If you already own sunglasses, go and put them on now. If you don’t, then go and buy some. That’s because LWLies issue 98 is one of the most brightly coloured issues we’ve ever made, and that’s saying something. Our cheerfully florid colour scheme forms a perfect match with cover film Polite Society, about an angry young woman whose dream of becoming a stuntwoman is put on hold when she has to prevent her sister from marrying a wealthy and possibly sinister bachelor.
As paid-up fans of Nida Manzoor’s Channel 4 sitcom, We Are Lady Parts, anticipation levels were already unfeasibly high for the writer-director’s transition to the big screen. And with its gymnastic camera movements, snappy editing and numerous cinematic reference points, We Are Lady Parts perhaps concealed Manzoor’s desire to move in that direction. Polite Society sits comfortably in the rich continuum of films which explore the lives of South Asian families both adapting to the landscape of contemporary Britain, and forging their own idiosyncratic path.
Yet it’s the lively genre twist which makes Polite Society feel like a world away from classic Brit diaspora dramas such as Bhaji on the Beach and Bend it Like Beckham. Manzoor draws in the colours, tones and musicality of Bollywood, as well as the bone-crunching but comic violence that is integral to martial arts classics featuring the likes of Sammo Hung, Bruce Lee and Jackie Chan.
On the cover of the issue we have Polite Society’s boisterous lead Priya Kansara who plays scorned sister Ria with a blend of desperation and outright fury. With our design, we wanted to pay homage to the film’s comic energy, as it feels like the sort of thing that’s been adapted from your favourite graphic novel. It’s a film we love, and an issue we’re tremendously proud of. We hope it will operate as a delightful amuse bouche prior to the film’s UK release on 21 April and also a keepsake for the inevitable long term fandom it generates – especially once Nida strikes it big in Hollywood, as we’re sure she will.Order Your Copy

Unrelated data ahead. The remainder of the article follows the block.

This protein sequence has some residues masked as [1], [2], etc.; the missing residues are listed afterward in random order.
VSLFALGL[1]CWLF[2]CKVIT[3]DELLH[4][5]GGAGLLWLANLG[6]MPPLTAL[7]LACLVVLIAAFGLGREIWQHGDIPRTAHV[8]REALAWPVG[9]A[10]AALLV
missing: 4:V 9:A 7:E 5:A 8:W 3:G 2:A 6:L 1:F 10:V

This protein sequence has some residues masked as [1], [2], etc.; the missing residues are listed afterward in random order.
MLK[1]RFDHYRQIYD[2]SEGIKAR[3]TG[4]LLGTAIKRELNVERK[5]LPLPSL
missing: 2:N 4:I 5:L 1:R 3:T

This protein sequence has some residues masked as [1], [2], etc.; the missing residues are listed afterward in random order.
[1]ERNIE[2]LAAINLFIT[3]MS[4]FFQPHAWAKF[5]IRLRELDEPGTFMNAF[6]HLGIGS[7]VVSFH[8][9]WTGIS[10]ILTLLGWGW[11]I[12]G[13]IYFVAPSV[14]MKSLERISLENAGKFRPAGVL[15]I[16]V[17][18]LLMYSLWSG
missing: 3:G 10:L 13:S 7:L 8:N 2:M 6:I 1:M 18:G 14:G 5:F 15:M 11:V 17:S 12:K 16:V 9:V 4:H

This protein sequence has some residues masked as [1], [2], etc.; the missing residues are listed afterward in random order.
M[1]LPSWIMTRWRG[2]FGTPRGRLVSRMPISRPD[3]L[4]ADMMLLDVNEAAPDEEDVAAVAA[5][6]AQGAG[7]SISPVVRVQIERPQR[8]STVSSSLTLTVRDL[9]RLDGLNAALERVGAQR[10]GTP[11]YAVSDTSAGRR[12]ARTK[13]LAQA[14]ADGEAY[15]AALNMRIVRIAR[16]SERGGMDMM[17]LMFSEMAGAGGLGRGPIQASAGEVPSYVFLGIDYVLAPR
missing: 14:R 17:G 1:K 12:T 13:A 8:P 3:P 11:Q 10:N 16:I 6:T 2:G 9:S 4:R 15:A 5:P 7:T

On the cover
It’s a thrill for us to announce a collaboration with Pakistani illustrator Shezil Malik, whose work focuses primarily on women’s stories from her home country. Her amazing portfolio can be viewed at shehzil.com.
Elsewhere in the issue we have excellent new work from artists Stéphanie Sergeant, Shin-Yeon Moon, Suleman Aqeel Khilji, Dan Evans and Vidhya Nagarajan.
In this issue
Lead Review: Polite Society
Fatima Sheriff writes in praise of Nida Manzoor’s exuberant feature debut.
The Big Boss
Soma Ghosh in conversation with writer/director Nida Manzoor on fighting, feminism and generational schisms.
Make ’Em Laugh
A brief history of filmmakers who have made sitcoms (and sitcom makers who have directed films).
Fist of Fury
Hannah Strong meets Polite Society’s feisty lead, Priya Kansara, to talk the epic prep required to play a teen stuntwoman-in-the-making.
Way of the Dragon
David Jenkins chats to Ritu Arya about her eclectic career path and forging bonds with the cast and crew of Polite Society.